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Update on New Zealand contaminated Heparin


Update on New Zealand contaminated Heparin

23 July 2008

Please attribute to Stewart Jessamine, Group Manager, Medsafe

Medsafe and the Ministry of Health are continuing to monitor the situation with respect to the global problem of heparin contaminated with over-sulphated chondroitin sulphate (OSCS) entering the market.  Medicines regulators around the world have taken a number of different approaches to managing this issue.  In New Zealand, Medsafe requires all manufacturers of heparin-based products to test for the presence of OSCS in products supplied to the market. To date all of the manufacturers of heparin and low molecular weight heparin products supplied to New Zealand have reported that OSCS has not been detected in the products used by patients.

In response to reports that some batches of Clexane that have tested negative for OSCS have been made using heparin that contained a low level of OSCS, Medsafe and its expert advisory committee reassessed the safety of these batches and concluded that they could continue to be distributed in New Zealand. In addition, Medsafe has further tightened its controls on manufacturers by requiring that all ingredients used in the manufacture of heparin and low-molecular weight heparin must be negative for OSCS.

Medsafe's investigation has identified only one medical device that is used in direct contact with patients which has utilised heparin containing OSCS as a coating. The suppliers of this device which is used in cardiac surgery have already issued advice to specialists using the device advising that alternative products should be used if possible.   Uncontaminated supplies of the device are not expected to be available for another two months.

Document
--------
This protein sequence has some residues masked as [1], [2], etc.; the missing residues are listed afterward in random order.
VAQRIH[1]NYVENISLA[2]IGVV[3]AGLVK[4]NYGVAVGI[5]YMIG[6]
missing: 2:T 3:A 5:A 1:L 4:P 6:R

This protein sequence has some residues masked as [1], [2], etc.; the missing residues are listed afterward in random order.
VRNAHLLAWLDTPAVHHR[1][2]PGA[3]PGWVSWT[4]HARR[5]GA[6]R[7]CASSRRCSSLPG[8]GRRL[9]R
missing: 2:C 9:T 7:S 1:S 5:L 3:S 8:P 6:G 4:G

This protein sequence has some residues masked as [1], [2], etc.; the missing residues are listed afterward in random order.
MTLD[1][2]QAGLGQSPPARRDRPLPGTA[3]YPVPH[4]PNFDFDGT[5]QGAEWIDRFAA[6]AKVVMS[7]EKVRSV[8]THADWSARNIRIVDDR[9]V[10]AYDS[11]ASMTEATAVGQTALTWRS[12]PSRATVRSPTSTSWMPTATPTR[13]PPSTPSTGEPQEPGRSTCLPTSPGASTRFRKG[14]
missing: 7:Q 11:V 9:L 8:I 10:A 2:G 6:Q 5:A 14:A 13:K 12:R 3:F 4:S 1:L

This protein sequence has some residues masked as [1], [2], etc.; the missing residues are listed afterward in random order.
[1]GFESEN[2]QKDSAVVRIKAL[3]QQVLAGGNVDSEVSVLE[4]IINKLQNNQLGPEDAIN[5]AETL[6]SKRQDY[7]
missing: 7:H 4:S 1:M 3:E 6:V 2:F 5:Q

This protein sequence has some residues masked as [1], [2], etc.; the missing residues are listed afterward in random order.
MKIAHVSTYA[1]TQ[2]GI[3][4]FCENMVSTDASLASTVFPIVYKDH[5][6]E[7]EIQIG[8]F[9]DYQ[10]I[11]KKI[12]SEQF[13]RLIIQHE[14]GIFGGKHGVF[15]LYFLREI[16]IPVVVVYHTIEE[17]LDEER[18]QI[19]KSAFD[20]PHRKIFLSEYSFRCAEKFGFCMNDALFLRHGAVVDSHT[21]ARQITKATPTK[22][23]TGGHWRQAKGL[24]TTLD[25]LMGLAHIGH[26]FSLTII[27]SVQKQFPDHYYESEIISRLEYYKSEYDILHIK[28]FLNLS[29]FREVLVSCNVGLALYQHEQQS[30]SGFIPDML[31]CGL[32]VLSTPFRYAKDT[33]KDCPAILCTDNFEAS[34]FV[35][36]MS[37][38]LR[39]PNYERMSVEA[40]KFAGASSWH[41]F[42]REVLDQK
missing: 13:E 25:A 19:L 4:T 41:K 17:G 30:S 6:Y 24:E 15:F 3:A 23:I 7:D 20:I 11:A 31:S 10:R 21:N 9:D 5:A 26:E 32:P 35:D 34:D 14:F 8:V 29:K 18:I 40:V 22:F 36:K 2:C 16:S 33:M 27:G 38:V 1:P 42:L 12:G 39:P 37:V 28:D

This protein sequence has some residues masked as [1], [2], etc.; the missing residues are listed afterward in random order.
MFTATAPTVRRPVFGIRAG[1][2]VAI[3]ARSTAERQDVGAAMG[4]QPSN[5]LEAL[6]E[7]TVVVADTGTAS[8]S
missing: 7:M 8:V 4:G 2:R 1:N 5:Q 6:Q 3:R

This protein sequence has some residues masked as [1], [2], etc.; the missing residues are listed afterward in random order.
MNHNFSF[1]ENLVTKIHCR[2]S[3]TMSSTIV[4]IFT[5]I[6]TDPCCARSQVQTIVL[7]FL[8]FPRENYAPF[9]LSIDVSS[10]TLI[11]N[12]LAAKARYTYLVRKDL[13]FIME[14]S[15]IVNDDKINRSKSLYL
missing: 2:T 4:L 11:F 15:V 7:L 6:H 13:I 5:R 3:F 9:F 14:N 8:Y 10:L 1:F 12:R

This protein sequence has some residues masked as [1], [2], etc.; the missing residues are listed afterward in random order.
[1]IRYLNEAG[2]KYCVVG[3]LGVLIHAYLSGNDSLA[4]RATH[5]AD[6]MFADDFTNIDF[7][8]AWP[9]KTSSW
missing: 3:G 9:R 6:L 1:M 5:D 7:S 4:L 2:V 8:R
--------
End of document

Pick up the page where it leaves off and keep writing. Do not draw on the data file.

While there has been no increase in reporting of adverse reactions to heparin or low molecular weight heparins in New Zealand since the issue of OSCS contamination was first identified, Medsafe is advising medical professionals and DHBs, that even with the current testing systems it cannot assure that very low levels of OSCS are not present in some products.  Medsafe continues to encourage healthcare practitioners to be on the look out for possible adverse reactions to heparin containing products and to report them to the New Zealand Pharmacovigilance Centre at the University of Otago.

Background
Key points:

·        Detectable levels of over-sulphated chondroitin sulphate (OSCS) have not been found in medicines containing heparin or low molecular weight heparins supplied in New Zealand.

·        Because of the limitations of the available test methods, the presence of low levels of OSCS in products cannot be completely excluded.

·        There has been no increase in adverse reaction reports in New Zealand for medicines containing heparin or low molecular weight heparins.

·        Two types of medical device have been found to contain heparin contaminated with OSCS. These are:

o        an oxygenator used in cardiac surgery, where alternative products should be used if possible

o        blood collection containers, where use of the products has been allowed where OSCS levels are below 6%.

·        Healthcare practitioners are asked to be alert for, and to promptly report, any adverse reactions occurring in patients exposed to medicines or medical devices containing heparin or low molecular weight heparins.

General